4 adventurous and obsessive cooks/eaters/oddballs are meeting up in Manhattan next weekend, myself and the the partner included. Besides our fancy pants lunch planned at Jean Georges for Monday, we're hoping to keep it pretty econo in style. We're also planning to seek out things we don't normally cook or eat on home turf(Singapore, Seattle/Portland/SF and Boston are the culinary backgrounds).

Basically, for the rest, we're looking for non-Euro based food that is at it's best in Manhattan (if you leave out Flushing).  Due to budget constraints, we're not going to do sushi, but there are plenty of other places to choose from in the East and South East Asian category, some that we're thinking of are Yakitori Totto or Torys, Aburiya Kinnosuke, Ramenya Setagaya, Sobaya, Gyu-kaku or Suibi for Japanese.  I'm not a okonomiyaki fan, 2 of us are big ramen fans (Santoka is our favorite Japanese export so far). Any clear consensus on something must not miss on the list? We're also considering Grand Sichuan Intl, since our friends haven't had good Sichuan before. Other considerations are Skyway (because one of them loves Malaysian food, but the partner is dubious given his culinary background), Congee Village for when we're in that hood trying to find house made lap cheung, places in Koreatown like Han Bat or Mandoo Bar. Our interest was also piqued by Chinese-Cuban, but it seems like that is pretty much a dying cuisine in NYC? Are there any glaring omissions in our list? Any avoid at all costs?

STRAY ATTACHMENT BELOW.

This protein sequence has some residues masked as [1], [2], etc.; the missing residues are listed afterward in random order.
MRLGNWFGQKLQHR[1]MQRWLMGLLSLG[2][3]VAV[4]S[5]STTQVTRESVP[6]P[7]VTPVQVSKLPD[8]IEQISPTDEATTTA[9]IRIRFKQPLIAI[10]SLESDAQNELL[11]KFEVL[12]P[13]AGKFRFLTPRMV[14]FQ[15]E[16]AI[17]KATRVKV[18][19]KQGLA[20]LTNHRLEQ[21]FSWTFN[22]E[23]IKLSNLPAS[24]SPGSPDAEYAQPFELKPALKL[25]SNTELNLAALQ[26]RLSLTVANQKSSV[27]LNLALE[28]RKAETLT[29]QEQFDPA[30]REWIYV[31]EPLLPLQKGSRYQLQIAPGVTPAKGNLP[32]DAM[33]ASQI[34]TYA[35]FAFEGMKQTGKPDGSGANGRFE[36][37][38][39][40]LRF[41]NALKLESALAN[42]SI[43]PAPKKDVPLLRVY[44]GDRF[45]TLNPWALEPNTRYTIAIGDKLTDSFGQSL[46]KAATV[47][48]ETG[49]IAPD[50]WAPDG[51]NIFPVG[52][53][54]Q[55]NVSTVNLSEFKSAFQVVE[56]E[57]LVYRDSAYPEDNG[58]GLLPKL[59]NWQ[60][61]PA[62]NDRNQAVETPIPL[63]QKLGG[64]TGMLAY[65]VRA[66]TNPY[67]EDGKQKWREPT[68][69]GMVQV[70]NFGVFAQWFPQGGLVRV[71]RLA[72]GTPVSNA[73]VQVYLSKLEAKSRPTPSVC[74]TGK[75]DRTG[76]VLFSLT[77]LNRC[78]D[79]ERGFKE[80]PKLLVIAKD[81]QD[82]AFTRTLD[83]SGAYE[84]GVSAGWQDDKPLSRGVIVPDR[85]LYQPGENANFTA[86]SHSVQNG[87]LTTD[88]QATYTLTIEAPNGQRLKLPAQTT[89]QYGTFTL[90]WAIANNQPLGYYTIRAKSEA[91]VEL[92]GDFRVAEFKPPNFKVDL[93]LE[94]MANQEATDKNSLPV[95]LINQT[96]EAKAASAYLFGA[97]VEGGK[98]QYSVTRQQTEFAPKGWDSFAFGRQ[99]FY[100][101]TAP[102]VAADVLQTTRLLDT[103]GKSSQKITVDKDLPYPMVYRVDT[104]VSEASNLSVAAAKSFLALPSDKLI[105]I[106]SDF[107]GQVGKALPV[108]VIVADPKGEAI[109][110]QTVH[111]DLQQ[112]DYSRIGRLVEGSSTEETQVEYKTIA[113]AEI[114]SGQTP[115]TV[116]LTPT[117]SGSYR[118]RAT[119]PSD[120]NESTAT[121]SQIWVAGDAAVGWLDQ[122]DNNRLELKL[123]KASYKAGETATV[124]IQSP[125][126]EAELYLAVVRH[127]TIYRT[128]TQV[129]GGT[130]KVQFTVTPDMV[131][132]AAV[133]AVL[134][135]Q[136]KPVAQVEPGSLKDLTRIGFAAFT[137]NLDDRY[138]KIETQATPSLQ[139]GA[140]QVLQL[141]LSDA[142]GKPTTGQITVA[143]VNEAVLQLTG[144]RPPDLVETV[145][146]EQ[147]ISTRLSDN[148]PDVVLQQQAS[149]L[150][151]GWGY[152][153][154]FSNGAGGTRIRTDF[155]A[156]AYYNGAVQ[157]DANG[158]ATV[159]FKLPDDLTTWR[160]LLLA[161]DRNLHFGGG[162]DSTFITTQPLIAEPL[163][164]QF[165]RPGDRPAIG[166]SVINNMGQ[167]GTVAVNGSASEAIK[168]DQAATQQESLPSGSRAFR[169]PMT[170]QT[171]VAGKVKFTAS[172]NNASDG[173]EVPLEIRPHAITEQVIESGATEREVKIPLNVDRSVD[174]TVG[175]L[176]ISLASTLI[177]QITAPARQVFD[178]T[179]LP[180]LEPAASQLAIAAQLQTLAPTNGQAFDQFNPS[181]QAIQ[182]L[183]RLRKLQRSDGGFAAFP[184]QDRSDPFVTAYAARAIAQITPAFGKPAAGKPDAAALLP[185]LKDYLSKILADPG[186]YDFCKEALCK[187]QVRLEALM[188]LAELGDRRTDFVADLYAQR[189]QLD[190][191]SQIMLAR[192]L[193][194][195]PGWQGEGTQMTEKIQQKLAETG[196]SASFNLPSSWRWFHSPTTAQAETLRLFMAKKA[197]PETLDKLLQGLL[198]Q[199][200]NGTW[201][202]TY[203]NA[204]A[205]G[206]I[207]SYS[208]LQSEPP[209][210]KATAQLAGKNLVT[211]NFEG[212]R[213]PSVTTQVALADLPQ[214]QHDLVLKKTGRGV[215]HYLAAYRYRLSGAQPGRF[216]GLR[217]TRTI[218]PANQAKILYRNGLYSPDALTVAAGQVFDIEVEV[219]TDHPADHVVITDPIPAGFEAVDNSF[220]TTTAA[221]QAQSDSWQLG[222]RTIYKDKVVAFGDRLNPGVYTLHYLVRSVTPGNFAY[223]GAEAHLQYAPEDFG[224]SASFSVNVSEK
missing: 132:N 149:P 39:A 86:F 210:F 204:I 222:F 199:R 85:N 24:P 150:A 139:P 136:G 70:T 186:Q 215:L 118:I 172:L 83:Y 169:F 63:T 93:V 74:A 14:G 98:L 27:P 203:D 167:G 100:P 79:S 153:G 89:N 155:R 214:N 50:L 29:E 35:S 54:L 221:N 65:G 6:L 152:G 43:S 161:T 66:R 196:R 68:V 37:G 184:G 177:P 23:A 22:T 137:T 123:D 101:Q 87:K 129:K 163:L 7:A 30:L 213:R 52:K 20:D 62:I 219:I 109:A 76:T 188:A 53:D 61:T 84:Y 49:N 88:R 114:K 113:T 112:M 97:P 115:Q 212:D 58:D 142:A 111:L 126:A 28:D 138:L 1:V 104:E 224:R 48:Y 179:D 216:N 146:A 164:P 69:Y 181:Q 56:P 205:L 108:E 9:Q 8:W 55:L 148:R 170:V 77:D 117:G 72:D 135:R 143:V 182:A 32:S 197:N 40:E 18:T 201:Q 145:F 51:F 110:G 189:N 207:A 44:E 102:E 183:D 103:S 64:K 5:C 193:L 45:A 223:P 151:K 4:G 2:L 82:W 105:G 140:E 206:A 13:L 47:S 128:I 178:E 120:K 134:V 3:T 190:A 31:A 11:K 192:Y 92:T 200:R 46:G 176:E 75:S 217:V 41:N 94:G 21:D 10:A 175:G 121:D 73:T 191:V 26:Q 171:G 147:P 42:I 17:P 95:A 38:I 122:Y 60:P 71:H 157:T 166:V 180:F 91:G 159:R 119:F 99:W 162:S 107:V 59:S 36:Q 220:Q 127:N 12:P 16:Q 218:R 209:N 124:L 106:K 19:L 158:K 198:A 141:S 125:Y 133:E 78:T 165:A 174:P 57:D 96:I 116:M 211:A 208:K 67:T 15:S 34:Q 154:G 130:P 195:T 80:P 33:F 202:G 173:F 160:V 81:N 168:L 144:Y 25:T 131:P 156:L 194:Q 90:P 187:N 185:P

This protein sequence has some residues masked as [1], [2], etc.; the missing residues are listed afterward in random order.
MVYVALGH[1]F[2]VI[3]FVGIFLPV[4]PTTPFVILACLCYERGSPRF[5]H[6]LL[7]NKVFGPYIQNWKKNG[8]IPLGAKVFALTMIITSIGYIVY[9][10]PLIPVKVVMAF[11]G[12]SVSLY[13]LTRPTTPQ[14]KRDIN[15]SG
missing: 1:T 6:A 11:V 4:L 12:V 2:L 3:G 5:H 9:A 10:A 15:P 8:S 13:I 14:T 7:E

We're not tied to just Asian, but its the easiest for us to figure out. You'll notice I didn't mention any Momofuku places, fusiony Asian places have a pretty high activation energy barrier for some people in the crowd to get over.

thanks in advance!

trillium

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Because it's nothing like that?

Exactly.